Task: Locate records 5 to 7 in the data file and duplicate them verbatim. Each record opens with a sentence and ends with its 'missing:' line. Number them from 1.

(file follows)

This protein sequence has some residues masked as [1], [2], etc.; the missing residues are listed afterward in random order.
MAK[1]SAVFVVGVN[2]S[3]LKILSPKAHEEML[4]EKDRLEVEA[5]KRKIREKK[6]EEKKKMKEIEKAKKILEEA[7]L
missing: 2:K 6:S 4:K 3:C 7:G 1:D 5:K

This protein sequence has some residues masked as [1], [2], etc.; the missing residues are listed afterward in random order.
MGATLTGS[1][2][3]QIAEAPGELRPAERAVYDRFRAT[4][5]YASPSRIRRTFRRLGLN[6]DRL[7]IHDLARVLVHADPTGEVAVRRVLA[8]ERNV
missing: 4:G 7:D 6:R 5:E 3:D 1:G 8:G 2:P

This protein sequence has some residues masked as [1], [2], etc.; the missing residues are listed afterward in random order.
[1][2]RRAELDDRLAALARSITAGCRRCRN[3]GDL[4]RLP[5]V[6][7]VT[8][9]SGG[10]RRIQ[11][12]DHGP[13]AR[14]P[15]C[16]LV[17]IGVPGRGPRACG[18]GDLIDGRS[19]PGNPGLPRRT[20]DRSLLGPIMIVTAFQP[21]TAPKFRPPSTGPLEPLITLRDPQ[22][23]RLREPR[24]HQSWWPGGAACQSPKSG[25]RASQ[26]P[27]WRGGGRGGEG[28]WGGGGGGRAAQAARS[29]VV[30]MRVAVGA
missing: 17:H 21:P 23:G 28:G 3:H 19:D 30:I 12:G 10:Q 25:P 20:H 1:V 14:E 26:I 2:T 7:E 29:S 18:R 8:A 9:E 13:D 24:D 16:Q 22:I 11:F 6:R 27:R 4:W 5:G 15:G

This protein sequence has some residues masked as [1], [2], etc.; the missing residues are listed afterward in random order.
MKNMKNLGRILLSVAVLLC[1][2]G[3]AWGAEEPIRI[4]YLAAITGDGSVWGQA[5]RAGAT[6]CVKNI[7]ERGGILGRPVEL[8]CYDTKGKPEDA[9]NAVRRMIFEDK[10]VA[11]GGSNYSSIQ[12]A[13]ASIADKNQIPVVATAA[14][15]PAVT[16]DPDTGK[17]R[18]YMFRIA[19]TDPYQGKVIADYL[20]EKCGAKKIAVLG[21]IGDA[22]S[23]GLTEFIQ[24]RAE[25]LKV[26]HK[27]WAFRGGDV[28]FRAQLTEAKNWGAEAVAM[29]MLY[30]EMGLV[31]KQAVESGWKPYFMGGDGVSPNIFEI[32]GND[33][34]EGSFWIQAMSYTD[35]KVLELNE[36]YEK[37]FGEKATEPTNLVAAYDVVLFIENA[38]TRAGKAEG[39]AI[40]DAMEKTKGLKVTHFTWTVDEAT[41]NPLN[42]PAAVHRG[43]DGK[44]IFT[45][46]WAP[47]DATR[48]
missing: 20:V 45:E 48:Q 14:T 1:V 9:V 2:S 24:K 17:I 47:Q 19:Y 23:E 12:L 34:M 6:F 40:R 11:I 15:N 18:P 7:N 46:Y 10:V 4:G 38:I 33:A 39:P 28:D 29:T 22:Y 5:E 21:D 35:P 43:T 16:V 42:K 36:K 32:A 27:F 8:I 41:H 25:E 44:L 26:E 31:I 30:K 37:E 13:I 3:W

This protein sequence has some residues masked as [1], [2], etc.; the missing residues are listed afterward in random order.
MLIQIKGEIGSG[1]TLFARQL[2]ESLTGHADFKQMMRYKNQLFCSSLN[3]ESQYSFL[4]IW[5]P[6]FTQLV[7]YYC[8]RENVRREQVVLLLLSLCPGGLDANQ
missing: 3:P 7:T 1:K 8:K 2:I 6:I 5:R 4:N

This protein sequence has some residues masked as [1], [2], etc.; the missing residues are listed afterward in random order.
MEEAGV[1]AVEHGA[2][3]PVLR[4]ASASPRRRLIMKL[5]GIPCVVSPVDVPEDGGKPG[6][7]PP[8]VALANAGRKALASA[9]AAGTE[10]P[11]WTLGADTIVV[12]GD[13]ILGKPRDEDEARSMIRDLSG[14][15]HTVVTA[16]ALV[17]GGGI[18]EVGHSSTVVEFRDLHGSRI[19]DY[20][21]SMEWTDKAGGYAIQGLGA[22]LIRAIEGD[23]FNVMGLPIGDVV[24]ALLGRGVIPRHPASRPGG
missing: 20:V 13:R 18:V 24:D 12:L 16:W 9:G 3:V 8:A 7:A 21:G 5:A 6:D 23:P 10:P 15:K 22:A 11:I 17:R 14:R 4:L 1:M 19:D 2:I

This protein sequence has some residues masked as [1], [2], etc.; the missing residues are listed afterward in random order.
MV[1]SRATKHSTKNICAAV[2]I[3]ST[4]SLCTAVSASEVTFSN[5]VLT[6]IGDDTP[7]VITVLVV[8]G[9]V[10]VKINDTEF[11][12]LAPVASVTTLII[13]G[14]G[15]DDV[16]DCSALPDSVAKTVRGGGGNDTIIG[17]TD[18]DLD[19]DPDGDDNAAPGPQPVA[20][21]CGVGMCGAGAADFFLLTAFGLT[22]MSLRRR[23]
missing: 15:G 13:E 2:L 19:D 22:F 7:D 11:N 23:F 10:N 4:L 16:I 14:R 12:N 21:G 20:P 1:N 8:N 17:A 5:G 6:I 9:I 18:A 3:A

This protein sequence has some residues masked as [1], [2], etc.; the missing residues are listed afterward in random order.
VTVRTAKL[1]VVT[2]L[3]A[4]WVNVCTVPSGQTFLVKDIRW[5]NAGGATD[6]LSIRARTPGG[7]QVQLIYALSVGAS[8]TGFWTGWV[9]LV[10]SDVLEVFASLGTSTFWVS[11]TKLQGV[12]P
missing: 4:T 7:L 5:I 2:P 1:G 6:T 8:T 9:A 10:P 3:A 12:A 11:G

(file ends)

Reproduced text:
This protein sequence has some residues masked as [1], [2], etc.; the missing residues are listed afterward in random order.
MLIQIKGEIGSG[1]TLFARQL[2]ESLTGHADFKQMMRYKNQLFCSSLN[3]ESQYSFL[4]IW[5]P[6]FTQLV[7]YYC[8]RENVRREQVVLLLLSLCPGGLDANQ
missing: 3:P 7:T 1:K 8:K 2:I 6:I 5:R 4:N

This protein sequence has some residues masked as [1], [2], etc.; the missing residues are listed afterward in random order.
MEEAGV[1]AVEHGA[2][3]PVLR[4]ASASPRRRLIMKL[5]GIPCVVSPVDVPEDGGKPG[6][7]PP[8]VALANAGRKALASA[9]AAGTE[10]P[11]WTLGADTIVV[12]GD[13]ILGKPRDEDEARSMIRDLSG[14][15]HTVVTA[16]ALV[17]GGGI[18]EVGHSSTVVEFRDLHGSRI[19]DY[20][21]SMEWTDKAGGYAIQGLGA[22]LIRAIEGD[23]FNVMGLPIGDVV[24]ALLGRGVIPRHPASRPGG
missing: 20:V 13:R 18:V 24:D 12:L 16:W 9:G 3:V 8:A 7:A 21:G 5:A 6:D 23:P 10:P 15:K 22:A 11:I 17:R 14:R 4:L 1:M 19:D 2:I

This protein sequence has some residues masked as [1], [2], etc.; the missing residues are listed afterward in random order.
MV[1]SRATKHSTKNICAAV[2]I[3]ST[4]SLCTAVSASEVTFSN[5]VLT[6]IGDDTP[7]VITVLVV[8]G[9]V[10]VKINDTEF[11][12]LAPVASVTTLII[13]G[14]G[15]DDV[16]DCSALPDSVAKTVRGGGGNDTIIG[17]TD[18]DLD[19]DPDGDDNAAPGPQPVA[20][21]CGVGMCGAGAADFFLLTAFGLT[22]MSLRRR[23]
missing: 15:G 13:E 2:L 19:D 22:F 7:D 11:N 23:F 10:N 4:L 16:I 14:R 12:N 21:G 20:P 1:N 8:N 17:A 5:G 6:I 9:I 18:A 3:A